Event Design

How Conferences Are Failing Their Attendees

Rear view of Audience in the conference hall or seminar meeting which have Speakers are Brainstorming

Skift Take

Logistics are important when planning conferences but often overshadow what most are in the room for, content.

Rafat Ali, CEO and founder of Skift, recently expressed his dismay about the quality of conferences and the need for content solely focused on the audience’s needs. No one wants conferences failing attendees, but that is exactly what is happening.

“This has always bothered me. How little thought goes into on-stage programming, the in-room attendee experience, the speaker experience — so underrated — and into creating quality environments in and around that big spotlight room,” Ali wrote on LinkedIn

“I have seen conferences do everything around programming right, and still miserably fail with boring, mind-numbing, sensory deprivation caverns,” he says.

A frequent speaker at industry conferences, Ali often gets second-by-second updates on logistics. “Yet there is zero handholding on the actual presentation,” he says.

Plus, there is superficial allure, he adds. “An aim for a cool and gravitas-filled ambiance through gimmicks rather than focusing on genuine on-stage quality.”

Another pet peeve — TV personalities or news anchors with little expertise or connection to the topic as moderators. What works better are experts with industry knowledge. 

“And then, of course, there are the dreaded five-to-six person ‘manels’ on stage. And motivational or celebrity outside speakers. Most of the time, they are the most useless part of the program and it a sure sign you have no idea how to build substantive programming for your sector.”

Given the need for more focus on the quality of what is presented on stage and everything before, during, and after that enables it, networking has become the number one reason people attend events.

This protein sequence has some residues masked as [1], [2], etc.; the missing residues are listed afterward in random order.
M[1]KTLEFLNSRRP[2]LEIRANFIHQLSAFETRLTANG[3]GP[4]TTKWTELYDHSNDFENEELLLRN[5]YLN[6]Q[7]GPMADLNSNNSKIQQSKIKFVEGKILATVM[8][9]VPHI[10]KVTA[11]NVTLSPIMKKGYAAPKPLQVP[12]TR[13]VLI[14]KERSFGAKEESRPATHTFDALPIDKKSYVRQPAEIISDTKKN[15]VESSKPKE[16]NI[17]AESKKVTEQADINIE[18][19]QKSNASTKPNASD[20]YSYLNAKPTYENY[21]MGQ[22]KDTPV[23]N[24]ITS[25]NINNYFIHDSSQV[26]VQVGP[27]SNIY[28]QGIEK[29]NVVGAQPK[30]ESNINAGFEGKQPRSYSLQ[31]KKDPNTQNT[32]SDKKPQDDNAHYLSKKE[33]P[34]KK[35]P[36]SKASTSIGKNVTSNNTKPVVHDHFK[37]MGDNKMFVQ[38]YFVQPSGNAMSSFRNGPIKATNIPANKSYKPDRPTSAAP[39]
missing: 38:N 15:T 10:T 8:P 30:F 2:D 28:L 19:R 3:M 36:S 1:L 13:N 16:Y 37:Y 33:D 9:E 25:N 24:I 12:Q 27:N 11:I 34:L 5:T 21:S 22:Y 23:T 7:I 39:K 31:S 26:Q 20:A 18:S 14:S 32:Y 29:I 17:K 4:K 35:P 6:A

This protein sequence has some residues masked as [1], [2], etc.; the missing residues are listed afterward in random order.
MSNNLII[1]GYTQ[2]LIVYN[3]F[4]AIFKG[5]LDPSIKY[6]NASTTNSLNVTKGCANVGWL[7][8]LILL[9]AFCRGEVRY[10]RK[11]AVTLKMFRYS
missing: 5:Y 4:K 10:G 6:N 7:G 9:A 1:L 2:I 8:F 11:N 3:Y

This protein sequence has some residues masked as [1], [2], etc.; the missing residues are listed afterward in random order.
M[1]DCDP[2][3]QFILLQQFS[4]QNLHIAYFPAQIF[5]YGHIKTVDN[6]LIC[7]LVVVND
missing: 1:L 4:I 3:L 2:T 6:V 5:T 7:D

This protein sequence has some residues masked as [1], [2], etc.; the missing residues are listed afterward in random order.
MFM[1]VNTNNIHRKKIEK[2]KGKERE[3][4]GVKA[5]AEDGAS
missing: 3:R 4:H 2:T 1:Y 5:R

Content Must be Paramount

Event content is often pushed to the side for the more visible and tangible topics of location, venue, food and beverage, audiovisual, and more. Lea Worth, a professional education content and programming executive, stresses the importance of event owners having content professionals on their teams. “It would not only evolve their events but the industry as a whole as events would become more strategic,” said Worth. 

Content professionals work directly with speakers and panels on topics, presentations, and coaching. They also encourage interactivity with the audience.

“A good conference content professional is ultimately a good researcher. We ensure the topics, titles, and speakers chosen reflect what the community wants through qualitative and quantitative research with the community that is conducted before a program is ever written,” Worth said.

This research helps create topics that need to be covered, titles that will draw registrations and speakers that will entice the audience. “Very often what the broader community wants isn’t entirely in line with what advisory boards, owners, and sponsors want to cover. This is where the content professional needs to act as the community advocate and work with the owners, sponsors, and advisory board members who often have their agendas to deliver on their goals at the same time as delivering value to the community,” said Worth.